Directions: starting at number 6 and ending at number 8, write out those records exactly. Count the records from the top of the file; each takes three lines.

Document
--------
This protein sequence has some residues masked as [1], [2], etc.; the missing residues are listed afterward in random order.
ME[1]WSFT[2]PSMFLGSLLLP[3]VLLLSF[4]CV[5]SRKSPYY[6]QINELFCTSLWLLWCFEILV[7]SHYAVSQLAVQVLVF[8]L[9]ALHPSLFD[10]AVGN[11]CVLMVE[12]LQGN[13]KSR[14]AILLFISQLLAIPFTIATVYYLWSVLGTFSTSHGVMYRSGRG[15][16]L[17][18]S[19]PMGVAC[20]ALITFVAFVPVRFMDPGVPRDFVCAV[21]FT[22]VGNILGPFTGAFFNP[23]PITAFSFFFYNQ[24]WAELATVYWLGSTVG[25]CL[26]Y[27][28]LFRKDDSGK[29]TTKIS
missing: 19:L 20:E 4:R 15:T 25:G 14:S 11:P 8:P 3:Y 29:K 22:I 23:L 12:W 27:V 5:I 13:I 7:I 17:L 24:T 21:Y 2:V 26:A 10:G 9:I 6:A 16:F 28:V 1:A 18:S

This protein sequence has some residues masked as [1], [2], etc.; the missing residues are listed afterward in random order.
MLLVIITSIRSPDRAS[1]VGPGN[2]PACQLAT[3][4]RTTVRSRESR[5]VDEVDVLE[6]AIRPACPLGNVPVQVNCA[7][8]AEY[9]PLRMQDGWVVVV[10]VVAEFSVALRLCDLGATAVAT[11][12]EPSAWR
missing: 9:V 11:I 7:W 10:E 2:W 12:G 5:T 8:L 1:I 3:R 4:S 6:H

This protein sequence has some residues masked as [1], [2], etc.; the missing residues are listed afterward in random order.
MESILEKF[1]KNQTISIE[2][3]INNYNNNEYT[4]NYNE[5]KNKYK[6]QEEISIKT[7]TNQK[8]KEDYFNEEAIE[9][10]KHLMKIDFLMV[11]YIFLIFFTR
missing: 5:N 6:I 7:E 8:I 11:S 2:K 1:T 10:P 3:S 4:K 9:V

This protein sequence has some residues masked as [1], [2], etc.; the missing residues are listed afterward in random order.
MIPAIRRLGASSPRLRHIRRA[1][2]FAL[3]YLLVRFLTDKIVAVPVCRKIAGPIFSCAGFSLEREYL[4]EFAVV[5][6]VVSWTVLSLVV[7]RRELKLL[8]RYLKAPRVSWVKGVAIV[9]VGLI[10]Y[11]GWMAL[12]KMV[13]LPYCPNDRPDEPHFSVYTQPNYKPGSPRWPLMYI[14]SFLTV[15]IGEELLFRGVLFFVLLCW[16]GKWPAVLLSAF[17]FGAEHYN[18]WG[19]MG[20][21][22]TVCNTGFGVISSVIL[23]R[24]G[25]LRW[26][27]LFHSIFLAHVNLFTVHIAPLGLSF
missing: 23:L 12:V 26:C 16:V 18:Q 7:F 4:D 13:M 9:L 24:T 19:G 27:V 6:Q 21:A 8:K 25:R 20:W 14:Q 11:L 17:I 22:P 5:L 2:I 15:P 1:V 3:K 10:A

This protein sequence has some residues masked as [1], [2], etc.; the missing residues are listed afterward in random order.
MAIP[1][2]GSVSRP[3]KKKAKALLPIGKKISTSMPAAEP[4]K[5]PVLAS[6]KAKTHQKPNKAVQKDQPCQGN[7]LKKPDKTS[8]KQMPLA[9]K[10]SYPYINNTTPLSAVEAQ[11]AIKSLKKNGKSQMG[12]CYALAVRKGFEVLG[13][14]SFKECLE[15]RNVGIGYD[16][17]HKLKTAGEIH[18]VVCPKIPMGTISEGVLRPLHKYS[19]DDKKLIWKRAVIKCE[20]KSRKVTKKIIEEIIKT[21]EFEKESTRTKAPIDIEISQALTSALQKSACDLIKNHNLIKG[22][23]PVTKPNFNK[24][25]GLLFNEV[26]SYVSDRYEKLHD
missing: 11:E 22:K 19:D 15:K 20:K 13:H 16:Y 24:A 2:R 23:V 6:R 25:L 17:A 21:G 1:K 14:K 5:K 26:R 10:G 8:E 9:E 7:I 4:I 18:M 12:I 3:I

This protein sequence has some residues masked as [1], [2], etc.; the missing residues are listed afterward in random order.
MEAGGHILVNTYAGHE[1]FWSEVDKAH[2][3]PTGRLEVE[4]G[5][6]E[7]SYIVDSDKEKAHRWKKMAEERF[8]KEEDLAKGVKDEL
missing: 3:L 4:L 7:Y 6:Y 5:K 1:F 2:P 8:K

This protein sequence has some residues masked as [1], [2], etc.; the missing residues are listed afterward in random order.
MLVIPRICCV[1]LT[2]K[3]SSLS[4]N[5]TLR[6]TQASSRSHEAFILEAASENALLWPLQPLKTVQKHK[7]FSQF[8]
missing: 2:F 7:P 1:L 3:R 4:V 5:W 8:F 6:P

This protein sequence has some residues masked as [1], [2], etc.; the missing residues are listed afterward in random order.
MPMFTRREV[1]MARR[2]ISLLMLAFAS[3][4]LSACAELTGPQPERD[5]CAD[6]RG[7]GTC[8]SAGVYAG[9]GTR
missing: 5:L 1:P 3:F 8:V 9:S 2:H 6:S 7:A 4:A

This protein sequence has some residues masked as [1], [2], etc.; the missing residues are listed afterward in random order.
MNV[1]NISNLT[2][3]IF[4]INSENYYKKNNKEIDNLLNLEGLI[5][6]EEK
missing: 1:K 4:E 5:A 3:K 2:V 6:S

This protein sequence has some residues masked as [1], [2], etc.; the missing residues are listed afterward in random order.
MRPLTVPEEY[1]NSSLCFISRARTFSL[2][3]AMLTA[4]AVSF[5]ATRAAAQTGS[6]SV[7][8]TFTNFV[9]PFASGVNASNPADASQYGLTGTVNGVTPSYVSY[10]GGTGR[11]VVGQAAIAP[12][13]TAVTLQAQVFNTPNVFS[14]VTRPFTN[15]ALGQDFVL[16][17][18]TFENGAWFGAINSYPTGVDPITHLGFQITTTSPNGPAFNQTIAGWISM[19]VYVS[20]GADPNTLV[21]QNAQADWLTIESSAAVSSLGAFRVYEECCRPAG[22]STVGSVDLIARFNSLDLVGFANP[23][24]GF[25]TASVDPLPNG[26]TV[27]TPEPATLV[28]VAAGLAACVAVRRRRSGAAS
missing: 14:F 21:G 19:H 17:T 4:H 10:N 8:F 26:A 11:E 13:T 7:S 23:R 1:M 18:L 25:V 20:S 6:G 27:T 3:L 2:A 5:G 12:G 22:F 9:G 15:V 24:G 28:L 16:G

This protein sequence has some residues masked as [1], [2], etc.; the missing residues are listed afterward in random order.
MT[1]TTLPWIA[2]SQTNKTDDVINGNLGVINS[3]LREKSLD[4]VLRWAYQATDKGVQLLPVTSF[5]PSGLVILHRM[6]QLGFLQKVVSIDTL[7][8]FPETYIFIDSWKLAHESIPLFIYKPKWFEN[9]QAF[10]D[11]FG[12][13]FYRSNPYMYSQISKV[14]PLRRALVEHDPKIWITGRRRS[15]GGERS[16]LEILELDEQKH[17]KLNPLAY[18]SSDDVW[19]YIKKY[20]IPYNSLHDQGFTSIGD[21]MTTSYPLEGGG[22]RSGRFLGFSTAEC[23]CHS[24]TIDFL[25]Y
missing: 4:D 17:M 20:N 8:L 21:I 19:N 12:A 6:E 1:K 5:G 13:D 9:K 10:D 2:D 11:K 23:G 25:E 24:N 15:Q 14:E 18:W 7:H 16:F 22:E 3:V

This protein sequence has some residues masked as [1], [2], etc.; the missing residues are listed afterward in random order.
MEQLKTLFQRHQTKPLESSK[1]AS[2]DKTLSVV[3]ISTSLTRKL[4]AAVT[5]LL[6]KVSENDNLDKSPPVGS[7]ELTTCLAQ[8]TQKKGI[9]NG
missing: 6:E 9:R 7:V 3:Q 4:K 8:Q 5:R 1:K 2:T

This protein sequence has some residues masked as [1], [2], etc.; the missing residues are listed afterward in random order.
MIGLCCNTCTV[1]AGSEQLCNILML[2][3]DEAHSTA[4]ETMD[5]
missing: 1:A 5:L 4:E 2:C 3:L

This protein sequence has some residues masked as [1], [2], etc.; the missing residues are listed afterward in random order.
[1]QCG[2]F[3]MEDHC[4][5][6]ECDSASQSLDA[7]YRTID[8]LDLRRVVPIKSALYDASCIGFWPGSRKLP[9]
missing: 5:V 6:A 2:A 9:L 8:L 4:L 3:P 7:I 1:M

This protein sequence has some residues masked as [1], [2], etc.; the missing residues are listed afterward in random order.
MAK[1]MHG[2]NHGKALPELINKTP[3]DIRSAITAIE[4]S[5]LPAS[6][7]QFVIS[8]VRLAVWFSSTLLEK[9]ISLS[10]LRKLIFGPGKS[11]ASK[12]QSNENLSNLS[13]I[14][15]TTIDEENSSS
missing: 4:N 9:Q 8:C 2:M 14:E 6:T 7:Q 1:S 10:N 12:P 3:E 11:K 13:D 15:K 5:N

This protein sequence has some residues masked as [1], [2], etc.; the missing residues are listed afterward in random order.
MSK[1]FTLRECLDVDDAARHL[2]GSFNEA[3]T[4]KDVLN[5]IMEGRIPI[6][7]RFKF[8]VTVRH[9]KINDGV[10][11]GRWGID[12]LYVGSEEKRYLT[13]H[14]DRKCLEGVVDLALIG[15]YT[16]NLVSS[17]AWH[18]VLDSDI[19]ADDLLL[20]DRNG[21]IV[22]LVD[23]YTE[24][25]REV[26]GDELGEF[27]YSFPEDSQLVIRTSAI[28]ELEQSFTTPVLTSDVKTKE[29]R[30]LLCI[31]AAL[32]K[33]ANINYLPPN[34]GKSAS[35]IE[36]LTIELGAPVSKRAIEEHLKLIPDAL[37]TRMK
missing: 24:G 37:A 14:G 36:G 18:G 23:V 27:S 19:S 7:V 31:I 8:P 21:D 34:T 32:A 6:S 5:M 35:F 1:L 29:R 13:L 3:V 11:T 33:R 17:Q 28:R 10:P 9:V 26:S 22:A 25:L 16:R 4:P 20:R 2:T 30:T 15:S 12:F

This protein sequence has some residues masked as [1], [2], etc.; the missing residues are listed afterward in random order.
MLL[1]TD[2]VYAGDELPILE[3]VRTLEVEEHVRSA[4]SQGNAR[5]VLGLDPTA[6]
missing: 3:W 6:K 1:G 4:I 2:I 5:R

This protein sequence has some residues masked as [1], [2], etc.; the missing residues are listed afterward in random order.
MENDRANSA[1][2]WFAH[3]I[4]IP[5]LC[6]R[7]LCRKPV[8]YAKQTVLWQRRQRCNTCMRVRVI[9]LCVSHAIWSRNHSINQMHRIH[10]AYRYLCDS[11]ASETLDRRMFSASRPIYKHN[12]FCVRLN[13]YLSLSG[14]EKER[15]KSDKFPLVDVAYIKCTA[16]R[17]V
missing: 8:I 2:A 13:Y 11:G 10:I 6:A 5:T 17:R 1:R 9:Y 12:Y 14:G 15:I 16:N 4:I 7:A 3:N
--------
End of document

This protein sequence has some residues masked as [1], [2], etc.; the missing residues are listed afterward in random order.
MEAGGHILVNTYAGHE[1]FWSEVDKAH[2][3]PTGRLEVE[4]G[5][6]E[7]SYIVDSDKEKAHRWKKMAEERF[8]KEEDLAKGVKDEL
missing: 3:L 4:L 7:Y 6:Y 5:K 1:F 2:P 8:K

This protein sequence has some residues masked as [1], [2], etc.; the missing residues are listed afterward in random order.
MLVIPRICCV[1]LT[2]K[3]SSLS[4]N[5]TLR[6]TQASSRSHEAFILEAASENALLWPLQPLKTVQKHK[7]FSQF[8]
missing: 2:F 7:P 1:L 3:R 4:V 5:W 8:F 6:P

This protein sequence has some residues masked as [1], [2], etc.; the missing residues are listed afterward in random order.
MPMFTRREV[1]MARR[2]ISLLMLAFAS[3][4]LSACAELTGPQPERD[5]CAD[6]RG[7]GTC[8]SAGVYAG[9]GTR
missing: 5:L 1:P 3:F 8:V 9:S 2:H 6:S 7:A 4:A